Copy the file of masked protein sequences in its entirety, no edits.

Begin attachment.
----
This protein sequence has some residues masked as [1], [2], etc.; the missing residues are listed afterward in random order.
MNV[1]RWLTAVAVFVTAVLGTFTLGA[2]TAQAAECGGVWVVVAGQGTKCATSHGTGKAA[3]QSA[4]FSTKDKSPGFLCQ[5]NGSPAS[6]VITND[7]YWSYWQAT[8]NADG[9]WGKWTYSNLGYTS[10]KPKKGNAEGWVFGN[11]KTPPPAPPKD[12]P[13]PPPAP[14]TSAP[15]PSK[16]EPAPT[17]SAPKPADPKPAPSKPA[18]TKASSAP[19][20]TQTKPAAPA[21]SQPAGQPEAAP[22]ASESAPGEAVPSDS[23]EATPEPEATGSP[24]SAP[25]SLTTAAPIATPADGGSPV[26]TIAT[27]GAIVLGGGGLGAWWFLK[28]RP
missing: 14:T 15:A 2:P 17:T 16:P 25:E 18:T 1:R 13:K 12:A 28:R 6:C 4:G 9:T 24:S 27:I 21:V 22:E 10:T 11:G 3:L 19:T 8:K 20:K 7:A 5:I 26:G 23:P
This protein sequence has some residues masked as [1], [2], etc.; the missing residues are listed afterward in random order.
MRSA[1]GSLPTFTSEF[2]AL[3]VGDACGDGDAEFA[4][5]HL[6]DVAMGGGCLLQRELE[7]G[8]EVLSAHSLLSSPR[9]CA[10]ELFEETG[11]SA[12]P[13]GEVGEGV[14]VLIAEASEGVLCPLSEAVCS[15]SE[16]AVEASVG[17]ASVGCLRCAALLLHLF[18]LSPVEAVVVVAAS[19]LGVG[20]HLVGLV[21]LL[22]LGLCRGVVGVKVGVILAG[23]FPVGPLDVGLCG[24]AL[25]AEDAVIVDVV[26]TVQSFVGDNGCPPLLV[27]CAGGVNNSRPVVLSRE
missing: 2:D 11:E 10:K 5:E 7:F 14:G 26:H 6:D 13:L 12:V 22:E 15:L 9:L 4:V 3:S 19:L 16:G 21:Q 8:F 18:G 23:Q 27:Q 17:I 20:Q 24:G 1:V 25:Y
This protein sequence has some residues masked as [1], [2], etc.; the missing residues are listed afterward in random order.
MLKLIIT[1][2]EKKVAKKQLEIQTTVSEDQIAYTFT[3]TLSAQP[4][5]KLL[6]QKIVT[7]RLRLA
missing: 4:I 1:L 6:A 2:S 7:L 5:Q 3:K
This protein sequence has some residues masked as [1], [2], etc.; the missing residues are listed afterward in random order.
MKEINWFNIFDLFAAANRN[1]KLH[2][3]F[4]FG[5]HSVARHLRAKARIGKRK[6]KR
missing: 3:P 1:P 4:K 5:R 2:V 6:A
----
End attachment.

This protein sequence has some residues masked as [1], [2], etc.; the missing residues are listed afterward in random order.
MNV[1]RWLTAVAVFVTAVLGTFTLGA[2]TAQAAECGGVWVVVAGQGTKCATSHGTGKAA[3]QSA[4]FSTKDKSPGFLCQ[5]NGSPAS[6]VITND[7]YWSYWQAT[8]NADG[9]WGKWTYSNLGYTS[10]KPKKGNAEGWVFGN[11]KTPPPAPPKD[12]P[13]PPPAP[14]TSAP[15]PSK[16]EPAPT[17]SAPKPADPKPAPSKPA[18]TKASSAP[19][20]TQTKPAAPA[21]SQPAGQPEAAP[22]ASESAPGEAVPSDS[23]EATPEPEATGSP[24]SAP[25]SLTTAAPIATPADGGSPV[26]TIAT[27]GAIVLGGGGLGAWWFLK[28]RP
missing: 14:T 15:A 2:P 17:T 16:P 25:E 18:T 1:R 13:K 12:A 28:R 6:C 4:G 9:T 24:S 27:I 21:V 22:E 10:T 11:G 3:L 19:T 8:K 20:K 7:A 5:I 26:G 23:P
This protein sequence has some residues masked as [1], [2], etc.; the missing residues are listed afterward in random order.
MRSA[1]GSLPTFTSEF[2]AL[3]VGDACGDGDAEFA[4][5]HL[6]DVAMGGGCLLQRELE[7]G[8]EVLSAHSLLSSPR[9]CA[10]ELFEETG[11]SA[12]P[13]GEVGEGV[14]VLIAEASEGVLCPLSEAVCS[15]SE[16]AVEASVG[17]ASVGCLRCAALLLHLF[18]LSPVEAVVVVAAS[19]LGVG[20]HLVGLV[21]LL[22]LGLCRGVVGVKVGVILAG[23]FPVGPLDVGLCG[24]AL[25]AEDAVIVDVV[26]TVQSFVGDNGCPPLLV[27]CAGGVNNSRPVVLSRE
missing: 2:D 11:E 10:K 5:E 7:F 14:G 26:H 6:D 13:L 12:V 22:E 15:L 9:L 4:V 3:S 19:L 16:G 21:Q 8:F 18:G 23:Q 27:Q 17:I 20:Q 24:G 1:V 25:Y
This protein sequence has some residues masked as [1], [2], etc.; the missing residues are listed afterward in random order.
MLKLIIT[1][2]EKKVAKKQLEIQTTVSEDQIAYTFT[3]TLSAQP[4][5]KLL[6]QKIVT[7]RLRLA
missing: 4:I 1:L 6:A 2:S 7:L 5:Q 3:K
This protein sequence has some residues masked as [1], [2], etc.; the missing residues are listed afterward in random order.
MKEINWFNIFDLFAAANRN[1]KLH[2][3]F[4]FG[5]HSVARHLRAKARIGKRK[6]KR
missing: 3:P 1:P 4:K 5:R 2:V 6:A